Python interface

This library provides an interface to pybind11 such that an interface to NumPy arrays is automatically provided when including a function with any of the cppmat classes:

cppmat class Rank of NumPy-array
cppmat::array n
cppmat::matrix 2
cppmat::vector 1
cppmat::tiny::array 2
cppmat::tiny::matrix 2
cppmat::tiny::vector 1
cppmat::cartesian::tensor4 4
cppmat::cartesian::tensor2 2
cppmat::cartesian::tensor2s 2
cppmat::cartesian::tensor2d 2
cppmat::cartesian::vector 1
cppmat::tiny::cartesian::tensor4 4
cppmat::tiny::cartesian::tensor2 2
cppmat::tiny::cartesian::tensor2s 2
cppmat::tiny::cartesian::tensor2d 2
cppmat::tiny::cartesian::vector 1

Warning

On the Python side all the matrices (cppmat::matrix, cppmat::symmetric::matrix, and cppmat::diagonal::matrix) and 2nd-order tensors (cppmat::cartesian::tensor2, cppmat::cartesian::tensor2s, and cppmat::cartesian::tensor2d) are all square matrices (rank 2 NumPy arrays). This means that when a function that has cppmat::symmetric::matrix or cppmat::cartesian::tensor2s as argument, the upper-diagonal part is read; while when it has an argument cppmat::diagonal::matrix or cppmat::cartesian::tensor2d only the diagonal is considered.

This requires extra attention as information might be lost. To optimize for speed and flexibility no checks are performed in the release libraries derived from cppmat!

You can ask cppmat to check for this, by omitting the -DNDEBUG compiler flag (this enables several assertions, so it may cost you some efficiency).

(The same holds for the classes under cppmat::tiny::.)

To use this feature one has to:

#include <cppmat/pybind11.h>

Building

[tensorlib.zip]

Building is demonstrated based on the ‘tensorlib’ example.

CMake

[CMakeLists.txt]

cmake_minimum_required(VERSION 2.8.12)
project(tensorlib)

# set optimization level
# - aggressive optimization
#   compiler: ... -O3
set(CMAKE_BUILD_TYPE Release)
# - switch off assertions (more risky but faster)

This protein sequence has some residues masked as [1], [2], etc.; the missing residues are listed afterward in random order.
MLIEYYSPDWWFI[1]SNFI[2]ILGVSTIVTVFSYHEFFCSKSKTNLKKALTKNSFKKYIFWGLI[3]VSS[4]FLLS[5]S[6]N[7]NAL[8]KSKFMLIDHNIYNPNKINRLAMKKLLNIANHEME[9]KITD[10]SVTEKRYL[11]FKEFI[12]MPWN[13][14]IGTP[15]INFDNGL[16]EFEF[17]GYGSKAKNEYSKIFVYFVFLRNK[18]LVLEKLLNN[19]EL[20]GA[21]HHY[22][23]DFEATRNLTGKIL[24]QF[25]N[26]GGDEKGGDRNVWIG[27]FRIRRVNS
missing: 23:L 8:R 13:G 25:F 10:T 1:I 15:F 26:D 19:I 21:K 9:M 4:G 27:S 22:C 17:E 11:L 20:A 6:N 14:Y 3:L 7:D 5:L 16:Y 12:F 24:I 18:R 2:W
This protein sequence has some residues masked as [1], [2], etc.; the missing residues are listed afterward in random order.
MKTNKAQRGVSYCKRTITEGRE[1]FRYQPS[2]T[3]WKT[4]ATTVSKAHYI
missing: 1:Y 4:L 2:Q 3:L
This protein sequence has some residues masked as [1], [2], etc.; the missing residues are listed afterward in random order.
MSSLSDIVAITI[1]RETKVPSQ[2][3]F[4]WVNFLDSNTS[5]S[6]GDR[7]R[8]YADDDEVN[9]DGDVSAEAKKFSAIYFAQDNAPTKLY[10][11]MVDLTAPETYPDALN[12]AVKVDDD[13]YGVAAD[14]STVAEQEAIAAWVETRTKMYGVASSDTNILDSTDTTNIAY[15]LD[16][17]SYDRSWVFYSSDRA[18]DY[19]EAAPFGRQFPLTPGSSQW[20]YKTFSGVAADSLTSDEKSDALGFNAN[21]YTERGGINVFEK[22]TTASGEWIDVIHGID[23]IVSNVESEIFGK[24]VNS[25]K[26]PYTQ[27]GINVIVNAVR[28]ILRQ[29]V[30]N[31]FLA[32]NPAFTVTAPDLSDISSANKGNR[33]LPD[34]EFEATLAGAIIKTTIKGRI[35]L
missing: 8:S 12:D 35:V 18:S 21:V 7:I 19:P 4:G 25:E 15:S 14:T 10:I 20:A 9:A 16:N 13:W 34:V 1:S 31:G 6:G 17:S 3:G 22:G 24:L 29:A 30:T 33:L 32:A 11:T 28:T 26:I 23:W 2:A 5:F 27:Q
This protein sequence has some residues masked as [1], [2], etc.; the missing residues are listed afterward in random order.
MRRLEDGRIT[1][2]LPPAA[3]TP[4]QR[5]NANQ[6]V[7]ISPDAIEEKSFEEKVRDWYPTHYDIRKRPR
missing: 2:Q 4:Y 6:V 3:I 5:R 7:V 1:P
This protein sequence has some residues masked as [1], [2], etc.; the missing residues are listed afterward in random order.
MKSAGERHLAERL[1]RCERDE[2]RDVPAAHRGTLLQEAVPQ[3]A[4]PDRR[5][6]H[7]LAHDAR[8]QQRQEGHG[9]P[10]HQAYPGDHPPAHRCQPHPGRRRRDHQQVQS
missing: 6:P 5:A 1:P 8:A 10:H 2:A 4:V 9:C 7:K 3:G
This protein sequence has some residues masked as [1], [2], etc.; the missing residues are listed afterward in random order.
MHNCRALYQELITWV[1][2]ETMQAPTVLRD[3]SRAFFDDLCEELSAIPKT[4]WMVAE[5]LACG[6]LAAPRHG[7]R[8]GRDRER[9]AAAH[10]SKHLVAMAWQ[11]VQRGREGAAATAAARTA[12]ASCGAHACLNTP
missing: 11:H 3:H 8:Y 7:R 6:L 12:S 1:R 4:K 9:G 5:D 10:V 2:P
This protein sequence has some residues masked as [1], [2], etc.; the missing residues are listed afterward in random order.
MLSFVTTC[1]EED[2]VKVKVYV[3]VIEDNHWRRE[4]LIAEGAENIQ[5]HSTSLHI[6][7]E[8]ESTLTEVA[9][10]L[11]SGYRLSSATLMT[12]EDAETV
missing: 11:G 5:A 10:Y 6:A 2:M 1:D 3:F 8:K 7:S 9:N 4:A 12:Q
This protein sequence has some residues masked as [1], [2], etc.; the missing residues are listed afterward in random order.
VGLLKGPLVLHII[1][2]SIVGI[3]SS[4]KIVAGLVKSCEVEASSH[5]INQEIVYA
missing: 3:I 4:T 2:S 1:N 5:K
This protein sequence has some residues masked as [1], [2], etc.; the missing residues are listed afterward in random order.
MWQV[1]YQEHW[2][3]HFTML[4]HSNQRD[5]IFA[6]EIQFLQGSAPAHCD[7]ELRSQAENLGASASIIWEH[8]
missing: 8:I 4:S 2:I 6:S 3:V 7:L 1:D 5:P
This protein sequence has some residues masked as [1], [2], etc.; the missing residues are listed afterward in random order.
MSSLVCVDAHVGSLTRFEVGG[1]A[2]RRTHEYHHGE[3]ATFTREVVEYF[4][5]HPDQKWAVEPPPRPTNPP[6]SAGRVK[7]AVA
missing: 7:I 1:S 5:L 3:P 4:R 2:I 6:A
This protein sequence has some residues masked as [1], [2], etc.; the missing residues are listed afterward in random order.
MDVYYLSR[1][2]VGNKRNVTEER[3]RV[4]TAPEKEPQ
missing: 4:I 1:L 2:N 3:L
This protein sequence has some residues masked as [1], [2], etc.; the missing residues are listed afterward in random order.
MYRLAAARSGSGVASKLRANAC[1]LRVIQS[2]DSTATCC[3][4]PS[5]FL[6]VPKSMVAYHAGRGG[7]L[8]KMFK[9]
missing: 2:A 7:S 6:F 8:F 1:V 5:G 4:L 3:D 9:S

#   compiler: ... -DNDEBUG
add_definitions(-DNDEBUG)

# set C++ standard
# - compiler: ... -std=c++14
set(CMAKE_CXX_STANDARD 14)

# find cppmat
# - compiler: ... -I${CPPMAT_INCLUDE_DIRS}
find_package(PkgConfig)
pkg_check_modules(CPPMAT REQUIRED cppmat)
include_directories(${CPPMAT_INCLUDE_DIRS})

# find pybind11
find_package(pybind11 REQUIRED)
pybind11_add_module(tensorlib tensorlib.cpp)

Build using

cd /path/to/tempdir
cmake /path/to/tensorlib
make

For this to work, pybind11 must be ‘installed’ on the system.

Tip

Alternatively you can include pybind11 as a sub-folder (for example using git submodule add https://github.com/pybind/pybind11.git). In that case, replace find_package(pybind11 REQUIRED) by add_subdirectory(pybind11) in CMakeLists.txt.

Tip

To link to external libraries, include at the end of your CMakeLists.txt

target_link_libraries(${PROJECT_NAME} PUBLIC ${PROJECT_LIBS})

setup.py

[setup.py]

from setuptools import setup, Extension

import sys
import setuptools
import pybind11
import cppmat

__version__ = '0.0.1'

ext_modules = [
  Extension(
    'tensorlib',
    ['tensorlib.cpp'],
    include_dirs=[
      pybind11.get_include(False),
      pybind11.get_include(True ),
      cppmat  .get_include(False),
      cppmat  .get_include(True )
    ],
    language='c++'
  ),
]

setup(
  name               = 'tensorlib',
  description        = 'Tensorlib',
  long_description   = 'This is an example module, it no real use!',
  keywords           = 'Example, C++, C++11, Python bindings, pybind11',
  version            = __version__,
  license            = 'MIT',
  author             = 'Tom de Geus',
  author_email       = '[email protected]',
  url                = 'https://github.com/tdegeus/cppmat/docs/examples/tensorlib',
  ext_modules        = ext_modules,
  extra_compile_args = ["-DNDEBUG"], # switch off assertions
  install_requires   = ['pybind11>=2.1.0','cppmat>=0.2.1'],
  cmdclass           = {'build_ext': cppmat.BuildExt},
  zip_safe           = False,
)

As shown in this example building using the setup.py can be simplified using some routines in the cppmat python module. These routines have been taken from pybind, most notably from Sylvain Corlay and Dean Moldovan. They are merely attached to this module to simplify your life.

Build using

python3 setup.py build
python3 setup.py install

Tip

Replace the executable with your favorite Python version, e.g. with python.

CMake & setup.py

CMake can be called from the setup.py to take advantage of both. In that case the setup.py would be simply

import setuptools, cppmat

setuptools.setup(
  name             = 'tensorlib',
  version          = '0.0.1',
  author           = 'Tom de Geus',
  author_email     = '[email protected]',
  description      = 'Description',
  long_description = '',
  ext_modules      = [cppmat.CMakeExtension('tensorlib')],
  cmdclass         = dict(build_ext=cppmat.CMakeBuild),
  zip_safe         = False,
)